Open up the block of butter and use a spoon to shave off a thin piece of the butter, then use the spoon to take a small amount of the almond butter -- there should only be 50-100% as much of the almond butter as the cow's butter. Repeat! The texture is best when the almond butter is crunchy and refrigerated.

My housemate looks at me like I'm crazy when I'm spooning a bunch of butter (cut with almond butter) straight into my mouth, but this is the best tasting savory snack I've ever had. You do have to use butter from pastured cows -- it's not that much more expensive -- because the taste is remarkably different from feed-lot butter.


If you're really in a hurry, just make sure you have some of Turtle Mountain's So Delicious Coconut Milk beverage handy -- unsweetened, of course.

Or else make a cup of tea (caffeinated or not, herbal or not, just unsweetened), and when it's done steeping, mix in a tablespoon or two of coconut oil. It melts at body temperature, so it'll incorporate pretty well into the tea, although there may be some droplets that form on top.

This is a great way to get more anti-microbial lauric acid into your diet, since it's hard to get without coconuts (by far the #1 source of it). And I can't stand the taste of coconuts. The oil tastes pretty mild and is hardly noticeable when mixed in with tea.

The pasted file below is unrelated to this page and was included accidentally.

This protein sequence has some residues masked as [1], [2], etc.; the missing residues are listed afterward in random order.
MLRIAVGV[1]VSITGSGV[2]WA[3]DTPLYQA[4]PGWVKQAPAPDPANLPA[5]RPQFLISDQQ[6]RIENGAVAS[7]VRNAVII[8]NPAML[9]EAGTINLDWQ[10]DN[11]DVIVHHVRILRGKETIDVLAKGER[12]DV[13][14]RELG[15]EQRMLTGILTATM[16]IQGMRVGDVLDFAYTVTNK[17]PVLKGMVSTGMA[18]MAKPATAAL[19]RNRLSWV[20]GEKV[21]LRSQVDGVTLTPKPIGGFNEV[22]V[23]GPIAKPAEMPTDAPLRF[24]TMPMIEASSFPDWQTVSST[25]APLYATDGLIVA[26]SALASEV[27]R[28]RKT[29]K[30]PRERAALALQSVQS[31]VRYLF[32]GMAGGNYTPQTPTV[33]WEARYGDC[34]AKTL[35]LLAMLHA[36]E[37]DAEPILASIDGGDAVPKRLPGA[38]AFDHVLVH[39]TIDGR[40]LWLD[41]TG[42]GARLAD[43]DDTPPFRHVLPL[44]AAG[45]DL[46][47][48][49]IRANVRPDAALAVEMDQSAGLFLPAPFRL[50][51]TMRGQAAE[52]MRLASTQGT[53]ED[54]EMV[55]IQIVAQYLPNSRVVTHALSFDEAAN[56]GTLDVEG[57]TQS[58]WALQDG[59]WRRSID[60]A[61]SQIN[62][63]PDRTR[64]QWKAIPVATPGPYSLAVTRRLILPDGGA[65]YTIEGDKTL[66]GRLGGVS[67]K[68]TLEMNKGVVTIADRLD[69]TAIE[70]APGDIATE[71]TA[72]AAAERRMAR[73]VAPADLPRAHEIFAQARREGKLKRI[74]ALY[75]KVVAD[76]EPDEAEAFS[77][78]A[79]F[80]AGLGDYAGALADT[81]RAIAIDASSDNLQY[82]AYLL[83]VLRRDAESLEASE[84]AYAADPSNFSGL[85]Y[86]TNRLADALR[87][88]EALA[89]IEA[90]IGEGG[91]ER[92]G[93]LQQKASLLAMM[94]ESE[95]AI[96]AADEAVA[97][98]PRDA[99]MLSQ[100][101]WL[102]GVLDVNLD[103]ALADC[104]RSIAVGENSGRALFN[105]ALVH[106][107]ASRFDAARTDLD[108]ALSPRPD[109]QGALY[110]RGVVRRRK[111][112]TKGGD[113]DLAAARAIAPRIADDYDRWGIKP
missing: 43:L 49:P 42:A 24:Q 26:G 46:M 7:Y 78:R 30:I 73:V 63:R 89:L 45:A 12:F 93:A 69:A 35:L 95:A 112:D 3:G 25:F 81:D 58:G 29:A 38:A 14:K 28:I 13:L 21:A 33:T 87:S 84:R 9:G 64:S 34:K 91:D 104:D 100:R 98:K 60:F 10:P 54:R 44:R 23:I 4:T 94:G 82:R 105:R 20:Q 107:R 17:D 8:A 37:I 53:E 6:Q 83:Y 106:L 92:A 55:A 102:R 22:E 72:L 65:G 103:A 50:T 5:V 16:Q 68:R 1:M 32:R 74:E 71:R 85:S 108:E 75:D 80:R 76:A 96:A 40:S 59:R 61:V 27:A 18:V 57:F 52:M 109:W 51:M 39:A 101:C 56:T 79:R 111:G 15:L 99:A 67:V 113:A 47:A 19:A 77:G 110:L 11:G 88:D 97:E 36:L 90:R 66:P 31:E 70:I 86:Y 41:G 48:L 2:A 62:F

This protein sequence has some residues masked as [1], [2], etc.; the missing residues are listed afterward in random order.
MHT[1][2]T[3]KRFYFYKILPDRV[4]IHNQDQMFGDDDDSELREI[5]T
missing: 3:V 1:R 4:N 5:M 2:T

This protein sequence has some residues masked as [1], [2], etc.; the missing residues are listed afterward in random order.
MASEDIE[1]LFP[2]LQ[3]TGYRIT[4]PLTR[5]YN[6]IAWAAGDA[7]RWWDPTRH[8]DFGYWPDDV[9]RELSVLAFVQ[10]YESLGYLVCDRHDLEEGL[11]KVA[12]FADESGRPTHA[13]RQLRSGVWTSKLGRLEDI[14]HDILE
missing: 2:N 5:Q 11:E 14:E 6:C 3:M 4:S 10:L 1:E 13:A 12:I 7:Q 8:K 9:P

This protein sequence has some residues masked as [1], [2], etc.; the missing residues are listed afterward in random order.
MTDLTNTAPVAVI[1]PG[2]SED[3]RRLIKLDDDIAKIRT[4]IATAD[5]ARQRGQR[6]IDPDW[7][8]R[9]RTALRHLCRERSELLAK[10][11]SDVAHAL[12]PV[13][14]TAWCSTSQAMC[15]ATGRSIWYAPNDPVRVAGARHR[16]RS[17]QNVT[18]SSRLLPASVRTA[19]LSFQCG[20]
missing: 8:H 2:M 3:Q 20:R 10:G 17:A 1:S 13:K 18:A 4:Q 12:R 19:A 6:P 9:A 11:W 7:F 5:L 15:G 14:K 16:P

None of these takes more than 10 minutes to make, and they will leave you full and energized. They'll also cover most of your vitamin intake for the day. You may need to throw in a handful of almonds or some Atkins ice cream -- AKA, berries drowned in heavy whipping cream -- to cover vitamins E and C, but getting these vitamins rarely takes lots of cooking time. It's A, D, and the B complex that require food that could take a long time to prepare. But by eating cured meats, some of which should always contain liver for vitamin A, you can skip a lot of cooking time when you're in a rush.


  1. Charles from AnaheimJuly 2, 2009 at 9:00 AM


    I'm worried about consuming sodium nitrates. Do you have a brand of pastrami and pepperoni that you buy that doesn't have them?

  2. Could you explain why an omelette has oxidized cholesterol but poached eggs don't? Isn't the heat applied about the same? Or is it something else?

  3. Braunschweiger > liverwurst. Not by a large margin, nutritionally (they are after all pretty similar stuff) but it also tastes a little bit better in my opinion.

  4. I'm worried about consuming sodium nitrates

    As far as I know, they aren't that bad for you. Nitrates come more from vegetables than cured meat. If your diet and/or supplements have antioxidants, you should be fine. IIRC, though, Applegate Farms has nitrite-free meats.

    Could you explain why an omelette has oxidized cholesterol but poached eggs don't?

    It's breaking the yolk, although I'm not sure of the mechanism -- maybe increased surface area of the yolk when it breaks and runs all over, vs. minimizing surface area when poached or fried sunny-side up (spherical).

    Braunschweiger > liverwurst.

    I agree, I think that's what I eat.

  5. The yolk doesn't get exposed to air (while heated) if you fry or poach the egg. That's the theory regarding oxidation, anyway. I don't know whether I buy the theory but I do prefer fried eggs to scrambled.